High Life unravels like a Catherine wheel caught in slow-motion; it’s hypnotic when glanced at but dare to stare and it’ll singe something ultimately devoid of meaning onto your eyeballs.
In High Life, Monte (Robert Pattinson) and his baby daughter, Willow (Scarlett Lindsay), are the last survivors aboard a cubic spaceship hurtling away from earth. Monte attends to all the menial tasks aboard a dilapidated ship to make sure his daughter is kept safe and able to scream and saunter as a toddler must. Through fractured flashbacks, the ship’s previous crew are revealed and questions raised as to how Monte and Willow’s journey began.
Director Claire Denis attempts to convey deep themes of humanity, community, and parenthood in the sterility of space, but the execution doesn’t strike true. Rather, it botches the job, hacking at the head and shoulders rather than the soft tissue of the neck. Within the phantom of a story and through hallucinatory editing, much of the dialogue that would offer context or character is whispered or mumbled. Part of me thinks this is due to it being so mechanical that we would hear the cogs grinding, or so lofty (in attempt) that our cringe reflexes give us whiplash.
There is an air of madness amidst the crew when the fragmentary editing (at times it feels like a linear story was shot, printed, cut up and thrown into the air – the finished film being the order it landed on the editing suite) shows the ship’s purpose, and their burden. Like another altitudinally titled film, High Rise, but where the isolation-induced insanity of Wheatley’s film did frustrate, also did it infect. High Life’s jars, perpetually keeping the viewer at stratospheric length in an attempt to convey morose mystery where in fact, it has all the mystery of an autonomous fortune teller at the carnival. Arthouse Sci-Fi (La Jetee) is usually an elusive beast in terms of narrative and structure, but High Life negates our innate human desire for narrative so much that when violently sexual set-pieces hit, it’s hard to feel or care. The impression is that Denis is endeavoring to be controversial for the sake of it, rather than the controversy flowing from a believably doomed space mission.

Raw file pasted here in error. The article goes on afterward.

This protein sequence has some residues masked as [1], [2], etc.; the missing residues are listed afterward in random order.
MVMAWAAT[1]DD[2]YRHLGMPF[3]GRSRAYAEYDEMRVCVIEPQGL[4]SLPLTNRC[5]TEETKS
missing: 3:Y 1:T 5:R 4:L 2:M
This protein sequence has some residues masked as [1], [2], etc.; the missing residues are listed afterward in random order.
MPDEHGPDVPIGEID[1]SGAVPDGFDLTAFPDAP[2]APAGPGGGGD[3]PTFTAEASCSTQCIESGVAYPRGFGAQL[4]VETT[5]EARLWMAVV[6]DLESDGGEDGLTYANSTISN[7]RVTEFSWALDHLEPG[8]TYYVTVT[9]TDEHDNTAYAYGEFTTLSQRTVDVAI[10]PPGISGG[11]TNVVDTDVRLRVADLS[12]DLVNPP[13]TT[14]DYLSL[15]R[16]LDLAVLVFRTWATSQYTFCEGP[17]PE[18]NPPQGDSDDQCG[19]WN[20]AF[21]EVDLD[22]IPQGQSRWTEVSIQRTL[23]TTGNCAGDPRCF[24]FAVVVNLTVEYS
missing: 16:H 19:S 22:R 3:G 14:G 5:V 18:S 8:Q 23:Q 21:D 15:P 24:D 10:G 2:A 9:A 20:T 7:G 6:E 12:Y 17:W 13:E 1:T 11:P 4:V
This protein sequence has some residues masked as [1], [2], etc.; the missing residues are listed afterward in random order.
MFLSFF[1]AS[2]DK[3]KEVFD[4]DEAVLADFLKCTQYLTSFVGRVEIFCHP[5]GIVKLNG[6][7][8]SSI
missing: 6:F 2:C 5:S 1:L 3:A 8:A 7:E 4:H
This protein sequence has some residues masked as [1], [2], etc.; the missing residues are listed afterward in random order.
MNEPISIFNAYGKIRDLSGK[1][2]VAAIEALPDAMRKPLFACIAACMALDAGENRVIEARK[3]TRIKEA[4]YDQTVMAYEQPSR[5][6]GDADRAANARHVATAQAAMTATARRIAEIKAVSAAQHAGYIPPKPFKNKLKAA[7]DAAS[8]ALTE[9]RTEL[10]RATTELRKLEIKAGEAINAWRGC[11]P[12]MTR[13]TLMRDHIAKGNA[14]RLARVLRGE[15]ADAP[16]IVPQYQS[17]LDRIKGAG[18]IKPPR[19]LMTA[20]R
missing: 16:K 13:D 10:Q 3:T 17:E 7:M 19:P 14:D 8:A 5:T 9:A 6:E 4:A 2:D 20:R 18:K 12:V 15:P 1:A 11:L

Amidst the misfit crew, Juliette Binoche’s delectable Doctor Dibs is the most interesting apart from Monte on his touching paternal quest. Her amoral precision and starved sexual predilections sometimes offer a repose from the monotony but ultimately, she’s only a little denser than Mia Goth’s volatile Boyse and Andre Benjamin’s repentant Tcherny. The acting, though exuded by great talent, still feels subject to Denis’ experimental direction. Whilst this experiment had tantalizing prospects, the components combusted and ended up burning a hole through the hull, which only makes me want to return to Alien – whose lived-in minimalist set design is one of the many influencers of High Life.
High Life is destined to go down as a divisive piece of art, as maligned as it will be revered. It’s analog Sci-Fi set design and unpleasant color pallet are bold choices. Its score pays homage to the canon of films that inspired it. The vision of a scathing critique of humanity is felt at its margins. But for me, I don’t think it achieved the promise of a superbly atmospheric trailer nor answered the questions presented in the film with any degree of authority. This is fine in a surrealist picture actively subverting expectation (which this offers an appetizer for) but when physics aren’t obeyed, people don’t age and sex and sense mingle with stupidity in a space-set soliloquy, it’d be appreciated if we could have a coda for deciphering the shallow debauchery. I wanted to love it but expectations lead to disappointment. Any film fan should watch High Life and see which camp they sit in because this could be as nourishing as mother’s milk to some as it was a sour shot of placebo medication for me.